Jane Straus was the "Miss Manners" of grammar and punctuation in America. A life coach as well as an English teacher, Jane wrote the "Blue Book of Grammar", one of the best reference books a writer can have. She's been interviewed on many television shows and used to put out a great free newsletter with tips and rules about punctuation, word usage, and common spelling errors. After her death, the family continued her legacy. I would recommend anyone who blogs or works with a professional website to sign up for that newsletter. In several back-and-forth emails with Jane, I mentioned Mrs. Mileski. This prompted me to Google her and perhaps find a way to show her this article I am now writing.

Much to my sorrow and disappointment, the first thing I found was her eulogy, written by a Catholic Priest that was also one of her students in the 80's, and came to love her as I did. His tribute to Maggie Mileski made me cry, but also made me see how truly fortunate I was to have been one of the privileged ones who knew this amazing lady. There's no telling how many lives she touched, and she may well have been part of the reason that Pat McCrory found his success in politics. When he was at the top and in his hey-day,  Mrs. Mileski's sparkling brown eyes were looking down on him with pride for having done her job well and making a difference in so many lives. I hope her influence will guide him better than his chosen political party.

Friday, October 10, 2008

Investing in Foreclosures

By Michael Perl, from the Bottom Line Newsletter

Rising interest rates and the proliferation of high-risk variable-rate mortgages have pushed foreclosures to record levels.

Opportunity: Agile investors can buy foreclosed homes for as little as 80% or even 70% of fair market value (the price the home might normally sell for) from home owners seeking to avoid a public auction... from lenders wanting to get foreclosed properties off their books fast... or at a public auction.
A careful study of the foreclosure process can lead to great bargains, whether you are seeking a home to live in... to rent out... or to sell quickly for a profit.
Danger: Foreclosed homes are not always a good deal. A buyer who moves too fast can end up with a money pit.
Among the questions to consider...
*How much will it cost to fix up and maintain the home, including insurance and taxes?
*How long will it take to find a new buyer if you view the home as a short-term investment?
If you still want to buy a foreclosure property once you have considered the challenges, here's how to get the best deal...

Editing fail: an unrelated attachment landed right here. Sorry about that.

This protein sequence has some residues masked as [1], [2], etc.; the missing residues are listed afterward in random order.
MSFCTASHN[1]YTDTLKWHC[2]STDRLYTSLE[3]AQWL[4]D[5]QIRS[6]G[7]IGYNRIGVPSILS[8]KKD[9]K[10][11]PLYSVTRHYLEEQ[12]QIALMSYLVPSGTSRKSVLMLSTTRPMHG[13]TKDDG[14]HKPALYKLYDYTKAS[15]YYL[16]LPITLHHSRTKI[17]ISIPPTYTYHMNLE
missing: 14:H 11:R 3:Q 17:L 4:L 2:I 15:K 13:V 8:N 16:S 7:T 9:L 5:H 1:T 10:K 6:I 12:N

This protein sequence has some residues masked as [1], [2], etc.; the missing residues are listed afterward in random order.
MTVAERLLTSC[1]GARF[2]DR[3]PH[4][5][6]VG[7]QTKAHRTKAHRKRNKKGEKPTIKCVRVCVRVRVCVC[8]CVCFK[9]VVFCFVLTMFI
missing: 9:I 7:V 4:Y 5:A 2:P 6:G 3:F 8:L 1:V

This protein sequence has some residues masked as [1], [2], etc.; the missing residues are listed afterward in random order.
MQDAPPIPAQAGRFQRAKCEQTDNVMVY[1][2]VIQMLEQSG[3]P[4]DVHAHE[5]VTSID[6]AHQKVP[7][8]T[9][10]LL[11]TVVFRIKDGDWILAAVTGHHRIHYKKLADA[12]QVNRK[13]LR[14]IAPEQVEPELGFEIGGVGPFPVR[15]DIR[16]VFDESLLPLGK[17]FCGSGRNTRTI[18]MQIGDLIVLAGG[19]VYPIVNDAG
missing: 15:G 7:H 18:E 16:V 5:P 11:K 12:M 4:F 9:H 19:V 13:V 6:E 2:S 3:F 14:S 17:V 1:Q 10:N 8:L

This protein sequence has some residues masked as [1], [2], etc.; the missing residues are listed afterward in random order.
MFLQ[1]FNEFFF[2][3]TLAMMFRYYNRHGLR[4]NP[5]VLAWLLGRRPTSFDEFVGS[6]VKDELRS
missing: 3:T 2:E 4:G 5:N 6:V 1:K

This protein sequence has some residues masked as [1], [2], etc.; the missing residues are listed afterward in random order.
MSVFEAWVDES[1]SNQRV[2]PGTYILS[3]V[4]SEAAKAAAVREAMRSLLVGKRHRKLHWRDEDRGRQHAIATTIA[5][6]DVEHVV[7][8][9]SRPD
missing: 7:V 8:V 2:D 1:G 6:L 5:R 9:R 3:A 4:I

It is important to know the steps leading to foreclosure...
The home owner “defaults” on mortgage payments, typically after falling 90 days behind.
The lender serves the home owner with a summons, and the property enters “pre-foreclosure.” Attorneys for the lender detail the debt owed in court.
A “final judgment” hearing is held, and an auction date is set.
The owner can sell the property at any point before it is sold at auction. Or the lender could take ownership, either through an agreement with the owner during pre-foreclosure or by winning the auction. The property is then known as an REO property (real estate owned by the lender).

Consult with your bank or a mortgage broker to determine how much of a loan you could comfortably handle, and look for properties in that price range. If the home is an investment that you intend to sell, the most profitable neighborhoods often are up-and-coming areas, where about 80% of residents are renters.

Check foreclosure filings. Ask for the most recent foreclosure filings at the county courthouse. In many counties, there will be dozens or even hundreds of listings every week or two. You also could use a foreclosure tracking service, such as First American CoreLogic (800-345-7334. Typical cost: $100 to $150 per month per county.
After spotting a potential bargain, check recent sale prices of homes in the same neighborhood, making sure that the houses are comparable based on such factors as size and condition. The free Website is a useful resource.

Some of the best foreclosure bargains are found before the auction removes the sales decision from the home owner. Contact home owners of prospective properties as soon as a notice of foreclosure appears. You might send a letter to introduce yourself and express interest, but don't expect the average home owner in foreclosure to respond to your letter until about a month before a public auction would take place. By then, the owner may welcome an offer to buy the property quickly for a price that allows him/her to pay off the mortgage and perhaps end up with a little extra cash. That might mean 75% of the property’s fair market value.